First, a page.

The Baltimore Urban League's board of directors yesterday gave the organization's president, Roger I. Lyons, seven days to respond in writing to two League employees' allegations that he used his company credit card for personal transactions.
Mr. Lyons last year survived an attempt to fire him after he charged his son's school fees and a family vacation -- about $4,000 -- to the Urban League. This time, fiscal assistant Roscoe Johnson III and veteran League administrator Patricia Horsey, in separate memos to the board, contend that Mr. Lyons still owes the organization $1,800 in charges dating to November 1993.
Board members agree that Mr. Lyons has been an asset during his seven years on the job, building the group's budget and moving its headquarters from the basement of a shopping mall to the historic Orchard Street Church. But some members, all of whom recently have been asked to find or contribute $2,000 to the organization, say they no longer trust him with the League's money.
"His success makes this a difficult problem for the Urban League," says Alan Edelman, a board member who is president of Edelman Investments. "These are serious accusations, but I should caution that we don't know to what extent they're true."
The dispute has emerged at a sensitive time for the Urban League, which is struggling to improve its sagging finances in anticipation of cuts in state and federal government grants. Board members, many of whom spoke on condition of anonymity, said the group has had trouble paying bills and recently had fallen more than three months behind on its mortgage. Financial documents obtained by The Sun show the organization posted an operating deficit of $141,518 for the year ended June 30, 1994.
During the past year, the League board has moved more aggressively to improve its cash flow and develop a strategy for professionalizing the operation.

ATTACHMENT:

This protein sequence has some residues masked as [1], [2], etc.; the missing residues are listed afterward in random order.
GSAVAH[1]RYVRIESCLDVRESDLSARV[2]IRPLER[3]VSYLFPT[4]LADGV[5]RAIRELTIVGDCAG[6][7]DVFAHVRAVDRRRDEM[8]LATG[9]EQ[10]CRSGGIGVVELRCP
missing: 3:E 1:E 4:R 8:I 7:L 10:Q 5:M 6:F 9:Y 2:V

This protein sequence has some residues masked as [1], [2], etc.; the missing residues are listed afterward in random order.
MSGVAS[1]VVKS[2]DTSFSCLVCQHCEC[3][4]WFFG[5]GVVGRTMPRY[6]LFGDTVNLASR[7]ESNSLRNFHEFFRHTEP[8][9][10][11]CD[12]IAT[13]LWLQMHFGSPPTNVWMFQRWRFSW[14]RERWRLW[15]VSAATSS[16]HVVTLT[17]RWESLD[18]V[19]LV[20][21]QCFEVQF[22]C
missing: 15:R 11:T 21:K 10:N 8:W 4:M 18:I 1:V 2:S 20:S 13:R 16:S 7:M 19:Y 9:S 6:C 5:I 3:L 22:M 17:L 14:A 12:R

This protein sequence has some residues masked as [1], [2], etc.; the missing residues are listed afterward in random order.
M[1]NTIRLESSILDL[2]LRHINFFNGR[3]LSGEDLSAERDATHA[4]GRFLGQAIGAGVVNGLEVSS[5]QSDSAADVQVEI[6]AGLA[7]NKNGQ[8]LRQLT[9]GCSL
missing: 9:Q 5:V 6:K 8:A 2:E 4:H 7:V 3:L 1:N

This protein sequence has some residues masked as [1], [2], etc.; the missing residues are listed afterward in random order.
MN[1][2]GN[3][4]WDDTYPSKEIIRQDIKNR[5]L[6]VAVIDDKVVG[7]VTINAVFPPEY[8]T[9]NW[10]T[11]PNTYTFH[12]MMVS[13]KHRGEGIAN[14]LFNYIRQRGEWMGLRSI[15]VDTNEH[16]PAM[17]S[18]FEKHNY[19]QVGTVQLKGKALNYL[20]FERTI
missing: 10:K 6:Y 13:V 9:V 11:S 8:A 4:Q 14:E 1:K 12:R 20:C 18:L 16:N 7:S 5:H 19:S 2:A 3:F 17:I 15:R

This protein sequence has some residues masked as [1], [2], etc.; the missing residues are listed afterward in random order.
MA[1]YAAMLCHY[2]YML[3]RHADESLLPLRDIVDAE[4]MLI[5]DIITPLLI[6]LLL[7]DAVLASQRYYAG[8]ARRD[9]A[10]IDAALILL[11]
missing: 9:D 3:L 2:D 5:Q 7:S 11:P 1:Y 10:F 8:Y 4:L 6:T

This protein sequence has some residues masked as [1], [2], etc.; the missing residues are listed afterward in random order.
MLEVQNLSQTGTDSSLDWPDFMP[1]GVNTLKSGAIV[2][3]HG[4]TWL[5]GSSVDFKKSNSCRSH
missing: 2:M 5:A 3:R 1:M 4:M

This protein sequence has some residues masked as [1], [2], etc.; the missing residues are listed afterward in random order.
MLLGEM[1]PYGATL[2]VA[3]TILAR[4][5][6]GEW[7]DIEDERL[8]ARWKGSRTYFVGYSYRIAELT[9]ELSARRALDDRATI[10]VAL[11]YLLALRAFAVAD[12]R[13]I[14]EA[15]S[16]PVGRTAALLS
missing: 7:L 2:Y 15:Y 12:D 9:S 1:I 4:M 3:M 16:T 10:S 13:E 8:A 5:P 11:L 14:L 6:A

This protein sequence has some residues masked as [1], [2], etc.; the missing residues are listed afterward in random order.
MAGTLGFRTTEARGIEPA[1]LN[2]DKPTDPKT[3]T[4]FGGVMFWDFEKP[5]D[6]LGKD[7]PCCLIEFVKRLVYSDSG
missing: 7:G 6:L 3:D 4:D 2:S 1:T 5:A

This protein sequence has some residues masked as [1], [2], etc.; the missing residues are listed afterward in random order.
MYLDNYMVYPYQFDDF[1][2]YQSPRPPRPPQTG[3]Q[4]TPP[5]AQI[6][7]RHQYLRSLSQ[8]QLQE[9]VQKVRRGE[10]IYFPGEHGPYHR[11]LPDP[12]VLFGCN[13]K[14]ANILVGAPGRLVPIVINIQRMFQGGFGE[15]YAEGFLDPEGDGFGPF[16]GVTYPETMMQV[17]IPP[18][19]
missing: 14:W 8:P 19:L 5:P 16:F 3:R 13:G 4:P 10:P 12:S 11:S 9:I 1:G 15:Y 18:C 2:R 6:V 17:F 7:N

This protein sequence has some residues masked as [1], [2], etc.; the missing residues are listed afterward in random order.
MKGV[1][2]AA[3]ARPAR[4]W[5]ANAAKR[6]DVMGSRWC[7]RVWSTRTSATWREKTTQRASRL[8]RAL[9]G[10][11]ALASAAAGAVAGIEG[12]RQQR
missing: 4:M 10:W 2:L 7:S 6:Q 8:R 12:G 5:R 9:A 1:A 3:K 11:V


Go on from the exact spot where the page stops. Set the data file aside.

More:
"But this isn't what this meeting is about," said one board member. "This is about integrity."
Mr. Lyons did not attend yesterday's meeting. Meldon Hollis, the board's chairman, said Mr. Lyons had spent time in the hospital for stress-related symptoms and is home resting. Mr. Lyons did not return phone calls, nor did anyone answer the door at his home late yesterday afternoon.
Mr. Hollis yesterday defended Mr. Lyons, a "good friend" who often is at the chairman's side at college football games. Mr. Hollis termed Mr. Johnson and Mrs. Horsey's memos the work of "disgruntled employees" who "can't stand to lose." And Mr. Hollis suggested they were part of an effort to discredit the League as it seeks corporate funding and assistance.
"Since we have moved to Orchard Street, we have taken on a large mortgage and considerable upkeep on the building," Mr. Hollis said. "I am trying to restructure the League to make us more independent and less dependent on government funds."
Much of the discussion at yesterday's meeting focused on $648 in food and hotel expenses Mr. Lyons charged to the League in March while he attended a conference as a trustee of Baltimore City Community College. Mr. Lyons has since become chairman of the college's board of trustees.
In his letter, dated Oct. 6, Mr. Johnson alleged that BCCC had reimbursed Mr. Lyons, but the president had not reimbursed the League. Urban League treasurer Wilkens McNair Jr. said last night that Mr. Lyons' wife brought him $700 Thursday to pay the debt.
After his allegation, Mr. Johnson was put on administrative leave, sources said, until the board reversed that action yesterday. Neither he nor any League official would say whether the leave was paid, and efforts to reach Mr. Johnson were unsuccessful.
In a phone interview, Mr. Hollis suggested that he might have put Mrs. Horsey on leave as well. But he said she had not returned his phone calls since she sent the memo.
Mr. Hollis, who recently completed his first year as chairman, has spoken often of his desire to professionalize the League's fund raising and find staff members "with corporate experience." He said some League staffers may be undermining Mr. Lyons because of "unfounded" anxiety about what these changes may mean.
Board members described yesterday's meeting, which did not appear on the board's regular schedule, as tense.
During that session, Mr. Hollis, wary of possible publicity, refused to let board members take documents home with them. Then an angry Ernestine F. Jones, a board member who works for Lockheed IMS, denounced the employees who wrote the letters. If the pair had worked for her, Ms. Jones purportedly said, she would fire them.
Other members expressed concern about Mr. Lyons' credit card troubles, hinting that it could cost him his job.
Contacted later, Art Abramson, executive director of the Baltimore Jewish Council, said he was worried the dispute would affect the organization.
"I'm concerned that this problem continues to haunt the Urban League," said Mr. Abramson, who did not attend the meeting. "I hope it will be brought to a quick conclusion."